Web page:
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She tutored, participated in medical care, and connected with Nangula Shejavali ’06

EASTON, Pa., September 27, 2007 — When I said goodbye to Nangula Shejavali ’06 at the end of my college career, I thought I would never see her again. After all, she has spent her time since graduation working in both South Africa and her native Namibia. But it’s intriguing how pieces of my life that seem so far removed tend to reconnect in unexpected ways.Let me back up a little bit. I graduated from Lafayette in 2006 and am currently attending medical school at the University of Massachusetts. Trying to decide what to do for my summer break for the Pathways Program (which emphasizes multicultural and underserved medical care) at U Mass, I gave Nangula a call. Soon, the phone call turned into a plane ticket, and I was on my way to Namibia to gain unmatched intellectual, cultural, and medical experiences!

I spent half of my time in the city of Windhoek and half in rural areas in northern Namibia. One of the most exciting and fulfilling parts of my experience was volunteering at an after-school program for underprivileged children in grades 8 through 12. I soon gained the reputation of being the “science tutor” and helped many kids with their homework. In addition, the program encouraged physical activity of all sorts, varying from basketball to circuit sessions to miniature Olympics. The kids also learned a great deal about positive behavior and protection from HIV and AIDS.

I enjoyed the program immensely–it reminded me of volunteering through the Landis Center at Lafayette. At first, I wasn’t sure how it related to studying medicine. Tutoring kids and playing games? And here we come back to this whole idea of a liberal arts education–putting all the information together into an integrated whole. Was there a direct relationship to medicine? Perhaps not. But the contribution to holistic care and preventative medicine was immense. This program taught healthy behaviors that precluded quitting school and HIV infection in Namibia’s youth. It’s so smart to stop a problem as much as possible before it starts.

In addition to volunteering with the students, I was able to learn about and participate in medical care in Namibia. Nangula and her family helped arrange for me to visit a variety of sites–hospitals and clinics in both rural and urban areas. I took part in a national immunization campaign to eradicate polio and prevent night blindness, shadowed doctors, assisted with minor surgeries, helped screen patients, and filled prescriptions. But best of all, I got to see so many regional and cultural differences. Medical care in a developing country is distinct, especially because there is a lack of both supplies and doctors. I called it “raw” medicine because it seemed more real to me. If someone came in with a headache, doing a CT scan was not always an option. We had to figure out what was wrong without the machinery.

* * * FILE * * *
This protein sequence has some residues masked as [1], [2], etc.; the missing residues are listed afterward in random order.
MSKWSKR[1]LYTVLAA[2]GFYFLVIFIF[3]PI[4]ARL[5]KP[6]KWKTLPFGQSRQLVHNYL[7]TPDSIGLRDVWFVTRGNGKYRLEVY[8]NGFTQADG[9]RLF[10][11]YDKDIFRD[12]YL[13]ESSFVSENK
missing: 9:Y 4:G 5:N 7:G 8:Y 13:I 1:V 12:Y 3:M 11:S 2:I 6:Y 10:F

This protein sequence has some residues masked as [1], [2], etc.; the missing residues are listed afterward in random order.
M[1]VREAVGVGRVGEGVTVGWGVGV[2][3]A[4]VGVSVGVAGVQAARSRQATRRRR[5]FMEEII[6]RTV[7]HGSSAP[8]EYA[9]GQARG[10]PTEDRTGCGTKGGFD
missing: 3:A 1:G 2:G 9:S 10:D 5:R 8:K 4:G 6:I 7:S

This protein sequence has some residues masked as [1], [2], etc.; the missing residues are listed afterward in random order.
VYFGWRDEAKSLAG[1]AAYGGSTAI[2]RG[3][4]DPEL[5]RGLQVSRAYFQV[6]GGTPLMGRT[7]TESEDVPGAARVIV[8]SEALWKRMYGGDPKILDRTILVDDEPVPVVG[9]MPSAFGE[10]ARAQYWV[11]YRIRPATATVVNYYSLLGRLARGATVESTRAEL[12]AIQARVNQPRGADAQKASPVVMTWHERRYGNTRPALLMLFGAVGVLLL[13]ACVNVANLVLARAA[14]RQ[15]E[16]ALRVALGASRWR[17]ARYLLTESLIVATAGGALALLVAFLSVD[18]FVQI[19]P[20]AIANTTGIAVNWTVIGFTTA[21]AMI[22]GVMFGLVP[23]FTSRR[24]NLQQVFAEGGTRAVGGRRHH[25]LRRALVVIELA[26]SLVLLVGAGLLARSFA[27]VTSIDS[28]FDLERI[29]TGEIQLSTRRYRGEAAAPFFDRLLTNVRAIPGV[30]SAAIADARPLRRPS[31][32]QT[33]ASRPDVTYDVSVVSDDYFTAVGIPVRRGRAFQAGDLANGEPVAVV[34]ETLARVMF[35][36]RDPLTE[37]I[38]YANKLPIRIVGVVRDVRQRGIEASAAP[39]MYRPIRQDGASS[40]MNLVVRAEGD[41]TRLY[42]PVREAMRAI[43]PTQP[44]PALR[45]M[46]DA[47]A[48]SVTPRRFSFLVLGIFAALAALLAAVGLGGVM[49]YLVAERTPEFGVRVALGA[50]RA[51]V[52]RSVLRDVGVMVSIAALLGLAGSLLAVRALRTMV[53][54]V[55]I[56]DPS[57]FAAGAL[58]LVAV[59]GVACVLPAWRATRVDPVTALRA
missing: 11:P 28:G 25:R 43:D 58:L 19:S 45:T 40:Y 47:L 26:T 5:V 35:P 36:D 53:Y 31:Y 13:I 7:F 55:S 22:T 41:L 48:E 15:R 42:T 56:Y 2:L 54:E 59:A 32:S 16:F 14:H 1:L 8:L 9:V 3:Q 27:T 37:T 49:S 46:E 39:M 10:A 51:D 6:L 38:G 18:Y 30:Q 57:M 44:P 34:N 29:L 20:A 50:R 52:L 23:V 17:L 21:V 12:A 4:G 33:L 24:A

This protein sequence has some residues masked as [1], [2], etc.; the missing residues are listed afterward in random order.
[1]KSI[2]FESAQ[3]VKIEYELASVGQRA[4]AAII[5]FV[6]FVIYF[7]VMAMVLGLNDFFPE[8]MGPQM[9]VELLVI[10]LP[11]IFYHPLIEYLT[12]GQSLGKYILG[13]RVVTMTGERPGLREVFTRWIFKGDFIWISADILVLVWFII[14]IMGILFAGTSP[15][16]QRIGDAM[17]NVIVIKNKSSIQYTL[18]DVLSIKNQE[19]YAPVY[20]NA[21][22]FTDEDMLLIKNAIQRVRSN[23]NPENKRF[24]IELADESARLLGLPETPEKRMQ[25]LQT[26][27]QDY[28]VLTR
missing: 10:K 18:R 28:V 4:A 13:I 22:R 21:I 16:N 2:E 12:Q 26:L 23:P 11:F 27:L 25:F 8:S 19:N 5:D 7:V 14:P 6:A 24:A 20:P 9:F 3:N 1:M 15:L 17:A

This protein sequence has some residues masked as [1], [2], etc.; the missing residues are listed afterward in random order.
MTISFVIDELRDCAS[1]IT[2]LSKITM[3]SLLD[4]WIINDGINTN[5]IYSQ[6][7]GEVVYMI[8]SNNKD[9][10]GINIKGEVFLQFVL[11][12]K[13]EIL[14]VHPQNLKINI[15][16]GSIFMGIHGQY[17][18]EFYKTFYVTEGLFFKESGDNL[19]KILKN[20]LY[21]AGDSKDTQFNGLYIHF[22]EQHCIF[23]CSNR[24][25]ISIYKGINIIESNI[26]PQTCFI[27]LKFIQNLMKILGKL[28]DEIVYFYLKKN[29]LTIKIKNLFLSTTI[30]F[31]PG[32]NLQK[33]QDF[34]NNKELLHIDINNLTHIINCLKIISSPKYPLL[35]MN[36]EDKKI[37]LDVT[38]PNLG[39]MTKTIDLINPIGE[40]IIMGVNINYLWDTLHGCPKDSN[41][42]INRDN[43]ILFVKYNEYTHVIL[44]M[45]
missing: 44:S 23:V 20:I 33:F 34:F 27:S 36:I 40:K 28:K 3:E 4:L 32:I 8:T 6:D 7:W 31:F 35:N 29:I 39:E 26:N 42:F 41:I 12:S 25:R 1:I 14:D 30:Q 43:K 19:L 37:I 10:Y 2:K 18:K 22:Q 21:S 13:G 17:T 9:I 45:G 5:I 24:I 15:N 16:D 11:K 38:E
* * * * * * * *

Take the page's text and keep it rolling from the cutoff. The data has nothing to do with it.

The paradigms of healthcare were different as well. For instance, in rural Namibia, the current recommendation is for HIV positive women to breastfeed their children for the first four months, despite the fact that HIV can be transmitted in breastmilk. The truth of the matter is, the outcomes are better this way. People cannot afford formula, or if it’s donated, much of the water is still not potable. Formula-fed babies don’t get the necessary immune cells in their mother’s milk and end up dying of malnutrition and diarrhea; breastfeeding is a much safer option.

Certainly, my experiences at Lafayette helped prepare me for what I saw in Namibia. I spent four weeks interning with Dr. Phil Goldstein, a Lafayette alumnus and pediatrician. I also worked as an EMT on the Easton Emergency Squad. Both of these gave me insight into medical care, especially in the U.S. healthcare system. In addition, studying in both Australia and London during my time at Lafayette gave me some skills necessary for cultural adaptation.

Yet while the schema may have been fundamentally the same, in some ways, nothing could have fully prepared me for my trip to Namibia, and perhaps that’s why I learned so much from it. When I was leaving, I told Nangula that I hadn’t set any expectations for the trip ahead of time, simply because I didn’t know what to expect. But even if I had, it surpassed anything I could have imagined. It was undoubtedly a life-changing experience. I know I gained as much as I gave, if not more. Thank you, Namibia. Thank you, Nangula. Until next time.

Laura Hagopian ’06 graduated as an A.B. chemistry major and is a student at University of Massachusetts Medical School. She conducted research at Lafayette with Chip Nataro, assistant professor of chemistry, which she presented at an American Chemical Society National Meeting and the National Conference on Undergraduate Research, and in a coauthored article in the scientific journal Organometallics. She spent a semester at the University of Technology in Sydney, Australia, learning about photography, chemistry, and business, and another semester completing an experiential learning program related to law enforcement in Washington, D.C. She became a licensed emergency medical technician during her sophomore year.

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